Serial port cables are securely installed in their corresponding connectors.
When you finish checking the hardware connections, turn on the power to the main unit and then to the terminal; then reboot the system. If your system continues to fail, restore the system software and files using the procedures described in the IRIX Admin: Backup, Security, and Accounting manual. If the system fails to respond at all, call your service organization.
Under specific circumstances, the MSC may shut down the system. Usually this occurs when the operating environment becomes too warm because of fan failure, high ambient temperatures, or a combination of the two.
The System Controller will automatically shut down the system and light the “Over Temperature Fault” LED if any of the following situations occur:
failure of two or more of the system's nine fans
failure of one fan plus a high ambient temperature
failure of any (critical) fan directly responsible for cooling the power supply or a router board
an unacceptably high ambient temperature
Only the last situation can be dealt with completely by the end user. The first three require a service call by a qualified support technician.
If you determine that a critical fan or fans have failed, you should immediately place a service call. The system is not usable until the faulty fan(s) are replaced.
If the problem involves the combined failure of a single noncritical fan and a high ambient temperature, you should place a service call. You may be able to keep the system running by lowering the ambient temperature of the operating environment while waiting for service.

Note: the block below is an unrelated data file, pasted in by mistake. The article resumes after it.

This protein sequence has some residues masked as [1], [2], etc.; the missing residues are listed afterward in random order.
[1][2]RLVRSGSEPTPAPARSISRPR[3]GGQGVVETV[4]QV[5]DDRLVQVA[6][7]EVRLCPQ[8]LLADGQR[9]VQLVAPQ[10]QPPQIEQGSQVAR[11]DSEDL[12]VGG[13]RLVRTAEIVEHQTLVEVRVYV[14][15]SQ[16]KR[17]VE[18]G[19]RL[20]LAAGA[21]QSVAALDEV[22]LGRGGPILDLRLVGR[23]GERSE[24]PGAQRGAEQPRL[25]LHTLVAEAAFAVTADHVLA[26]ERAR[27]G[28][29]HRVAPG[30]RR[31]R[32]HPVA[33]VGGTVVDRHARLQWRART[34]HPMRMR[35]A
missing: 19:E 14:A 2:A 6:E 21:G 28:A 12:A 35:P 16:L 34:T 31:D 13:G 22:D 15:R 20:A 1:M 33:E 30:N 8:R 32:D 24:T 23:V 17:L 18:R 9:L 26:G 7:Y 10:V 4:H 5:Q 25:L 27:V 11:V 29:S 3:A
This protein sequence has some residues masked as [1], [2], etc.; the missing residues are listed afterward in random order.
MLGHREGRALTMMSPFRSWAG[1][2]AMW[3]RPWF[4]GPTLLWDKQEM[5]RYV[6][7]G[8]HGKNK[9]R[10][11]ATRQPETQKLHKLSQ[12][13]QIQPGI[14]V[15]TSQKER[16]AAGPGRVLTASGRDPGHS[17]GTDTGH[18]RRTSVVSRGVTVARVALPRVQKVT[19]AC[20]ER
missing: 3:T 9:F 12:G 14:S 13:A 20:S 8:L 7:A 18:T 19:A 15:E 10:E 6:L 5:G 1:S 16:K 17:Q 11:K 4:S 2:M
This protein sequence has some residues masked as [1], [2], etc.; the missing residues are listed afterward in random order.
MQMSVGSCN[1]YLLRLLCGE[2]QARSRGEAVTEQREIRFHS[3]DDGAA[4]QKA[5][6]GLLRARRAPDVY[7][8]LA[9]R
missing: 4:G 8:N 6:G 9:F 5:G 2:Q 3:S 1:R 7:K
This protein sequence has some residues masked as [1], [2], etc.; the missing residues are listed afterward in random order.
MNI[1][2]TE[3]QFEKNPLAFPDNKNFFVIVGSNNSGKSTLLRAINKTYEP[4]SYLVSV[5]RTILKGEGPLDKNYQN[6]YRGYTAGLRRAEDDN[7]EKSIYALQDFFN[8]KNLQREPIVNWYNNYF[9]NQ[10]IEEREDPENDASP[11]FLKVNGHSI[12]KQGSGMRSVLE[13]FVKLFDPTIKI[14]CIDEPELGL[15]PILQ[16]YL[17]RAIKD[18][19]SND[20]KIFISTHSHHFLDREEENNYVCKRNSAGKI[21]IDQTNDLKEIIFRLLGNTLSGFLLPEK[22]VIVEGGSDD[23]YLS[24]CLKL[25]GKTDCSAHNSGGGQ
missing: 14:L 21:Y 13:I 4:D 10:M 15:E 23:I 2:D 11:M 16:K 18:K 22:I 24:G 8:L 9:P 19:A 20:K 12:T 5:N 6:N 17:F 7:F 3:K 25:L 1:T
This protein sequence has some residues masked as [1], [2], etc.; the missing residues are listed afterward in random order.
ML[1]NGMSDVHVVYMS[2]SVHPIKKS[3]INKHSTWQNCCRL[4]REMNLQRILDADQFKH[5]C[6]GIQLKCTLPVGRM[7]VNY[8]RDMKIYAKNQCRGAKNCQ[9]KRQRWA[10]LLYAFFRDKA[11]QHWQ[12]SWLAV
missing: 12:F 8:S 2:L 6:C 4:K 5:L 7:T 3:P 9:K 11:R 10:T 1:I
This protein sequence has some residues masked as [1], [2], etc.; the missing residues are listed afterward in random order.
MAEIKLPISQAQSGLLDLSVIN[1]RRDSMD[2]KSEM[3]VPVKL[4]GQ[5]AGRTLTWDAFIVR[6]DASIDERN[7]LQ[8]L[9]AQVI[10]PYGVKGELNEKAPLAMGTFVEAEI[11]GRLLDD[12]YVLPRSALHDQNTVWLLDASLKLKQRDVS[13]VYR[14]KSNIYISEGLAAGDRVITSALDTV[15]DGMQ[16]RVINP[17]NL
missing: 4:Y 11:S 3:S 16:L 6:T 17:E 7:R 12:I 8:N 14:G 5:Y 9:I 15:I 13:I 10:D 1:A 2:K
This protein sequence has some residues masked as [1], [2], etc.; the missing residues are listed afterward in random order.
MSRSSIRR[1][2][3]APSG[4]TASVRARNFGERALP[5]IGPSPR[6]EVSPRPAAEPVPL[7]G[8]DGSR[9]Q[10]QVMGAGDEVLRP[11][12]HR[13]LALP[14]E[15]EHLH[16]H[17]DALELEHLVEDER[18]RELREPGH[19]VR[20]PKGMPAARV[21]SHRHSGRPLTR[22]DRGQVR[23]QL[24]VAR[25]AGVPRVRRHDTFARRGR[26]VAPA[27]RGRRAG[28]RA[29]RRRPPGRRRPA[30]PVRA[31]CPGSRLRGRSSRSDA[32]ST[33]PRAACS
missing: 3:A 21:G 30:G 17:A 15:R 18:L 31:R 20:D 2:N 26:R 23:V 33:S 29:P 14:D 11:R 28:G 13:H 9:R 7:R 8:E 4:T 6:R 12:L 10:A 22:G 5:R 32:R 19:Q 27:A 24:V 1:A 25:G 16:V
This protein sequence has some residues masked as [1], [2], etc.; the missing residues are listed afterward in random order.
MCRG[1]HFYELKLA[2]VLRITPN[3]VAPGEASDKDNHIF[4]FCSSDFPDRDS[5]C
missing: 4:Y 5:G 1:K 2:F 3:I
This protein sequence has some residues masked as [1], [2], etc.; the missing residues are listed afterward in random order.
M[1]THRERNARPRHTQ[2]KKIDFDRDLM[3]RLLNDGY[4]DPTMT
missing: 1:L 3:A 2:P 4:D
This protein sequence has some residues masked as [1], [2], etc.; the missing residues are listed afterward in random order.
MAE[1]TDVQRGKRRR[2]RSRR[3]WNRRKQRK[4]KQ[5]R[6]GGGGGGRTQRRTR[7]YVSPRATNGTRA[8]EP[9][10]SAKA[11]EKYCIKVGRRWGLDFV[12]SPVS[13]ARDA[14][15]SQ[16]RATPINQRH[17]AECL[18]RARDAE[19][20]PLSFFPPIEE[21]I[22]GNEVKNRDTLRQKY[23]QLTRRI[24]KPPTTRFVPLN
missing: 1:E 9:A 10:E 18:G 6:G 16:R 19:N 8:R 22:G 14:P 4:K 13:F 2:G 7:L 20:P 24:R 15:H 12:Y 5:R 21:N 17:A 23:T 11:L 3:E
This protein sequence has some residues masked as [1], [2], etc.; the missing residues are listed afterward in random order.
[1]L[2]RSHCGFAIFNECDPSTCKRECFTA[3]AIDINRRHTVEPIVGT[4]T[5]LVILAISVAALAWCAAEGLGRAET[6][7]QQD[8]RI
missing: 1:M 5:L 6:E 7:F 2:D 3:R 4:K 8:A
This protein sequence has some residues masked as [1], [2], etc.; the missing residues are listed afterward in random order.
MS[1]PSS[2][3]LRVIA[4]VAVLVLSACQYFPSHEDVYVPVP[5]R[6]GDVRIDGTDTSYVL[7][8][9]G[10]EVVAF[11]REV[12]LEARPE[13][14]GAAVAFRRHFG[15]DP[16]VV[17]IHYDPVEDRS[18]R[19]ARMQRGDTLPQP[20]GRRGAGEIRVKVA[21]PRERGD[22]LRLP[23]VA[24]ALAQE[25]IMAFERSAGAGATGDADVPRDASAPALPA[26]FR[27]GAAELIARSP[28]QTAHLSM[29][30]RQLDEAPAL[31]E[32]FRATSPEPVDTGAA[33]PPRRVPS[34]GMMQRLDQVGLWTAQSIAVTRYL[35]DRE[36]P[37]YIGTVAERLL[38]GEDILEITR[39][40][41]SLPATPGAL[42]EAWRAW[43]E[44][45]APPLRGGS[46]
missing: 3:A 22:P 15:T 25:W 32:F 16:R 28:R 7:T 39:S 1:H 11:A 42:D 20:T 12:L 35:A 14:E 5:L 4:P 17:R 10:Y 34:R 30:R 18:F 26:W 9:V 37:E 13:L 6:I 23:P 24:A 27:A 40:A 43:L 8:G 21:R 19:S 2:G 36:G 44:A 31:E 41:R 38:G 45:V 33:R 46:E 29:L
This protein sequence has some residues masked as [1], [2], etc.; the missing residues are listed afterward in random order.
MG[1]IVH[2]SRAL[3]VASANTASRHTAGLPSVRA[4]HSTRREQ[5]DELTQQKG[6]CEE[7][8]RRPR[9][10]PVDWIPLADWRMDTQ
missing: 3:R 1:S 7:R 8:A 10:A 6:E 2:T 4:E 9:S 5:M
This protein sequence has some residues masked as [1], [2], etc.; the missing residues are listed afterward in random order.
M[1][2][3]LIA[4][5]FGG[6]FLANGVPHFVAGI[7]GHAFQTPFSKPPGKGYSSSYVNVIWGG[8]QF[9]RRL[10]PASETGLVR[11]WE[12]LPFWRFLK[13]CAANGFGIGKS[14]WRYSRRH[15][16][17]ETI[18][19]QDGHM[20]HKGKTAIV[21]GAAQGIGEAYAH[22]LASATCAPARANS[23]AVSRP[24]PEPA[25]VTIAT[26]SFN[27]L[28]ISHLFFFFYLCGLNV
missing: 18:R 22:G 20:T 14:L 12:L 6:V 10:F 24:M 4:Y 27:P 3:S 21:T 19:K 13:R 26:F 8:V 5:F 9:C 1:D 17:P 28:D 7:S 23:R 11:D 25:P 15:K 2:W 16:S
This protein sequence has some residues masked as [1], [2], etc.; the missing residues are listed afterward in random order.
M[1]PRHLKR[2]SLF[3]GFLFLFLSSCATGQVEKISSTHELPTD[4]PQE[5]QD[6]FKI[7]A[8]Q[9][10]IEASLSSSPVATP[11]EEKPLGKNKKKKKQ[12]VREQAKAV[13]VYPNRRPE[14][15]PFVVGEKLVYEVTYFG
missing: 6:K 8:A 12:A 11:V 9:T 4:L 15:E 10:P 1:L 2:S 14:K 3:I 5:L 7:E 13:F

lower the air conditioning temperature
move the system to a cooler environment
use a portable fan(s) to circulate more air around the system
use a portable air-conditioner to lower the temperature of the system
If the problem is simply a high ambient temperature, you will need to either lower the work environment temperature or move the system to an area with a lower ambient temperature.
Your system might have crashed if it fails to boot or respond normally to input devices such as the keyboard. The most common form of system crash is terminal lockup—a situation where your system fails to accept any commands from the keyboard. Sometimes when a system crashes, data may be damaged or lost.
Using the methods described in the following paragraphs, you can fix most problems that occur when a system crashes. You can prevent additional problems by recovering your system properly after a crash.
The following list presents a number of ways to recover your system from a crash. The simplest method, rebooting the system, is presented first. If it fails, go on to the next method, and so on. Here is an overview of the different crash recovery methods:
rebooting the system
Rebooting usually fixes problems associated with a simple system crash.
restoring system software
If you do not find a simple hardware connection problem and you cannot reboot the system, a system file might be damaged or missing. In this case, you need to copy system files from the installation tapes to your hard disk. Some site-specific information might be lost.
restoring from backup tapes
If restoring system software fails to recover your system fully, you must restore from backup tapes. Complete and recent backup tapes contain copies of important files. Some user- and site-specific information might be lost.
Refer to your IRIX Admin: Backup, Security, and Accounting manual for instructions for each of the recovery methods listed above.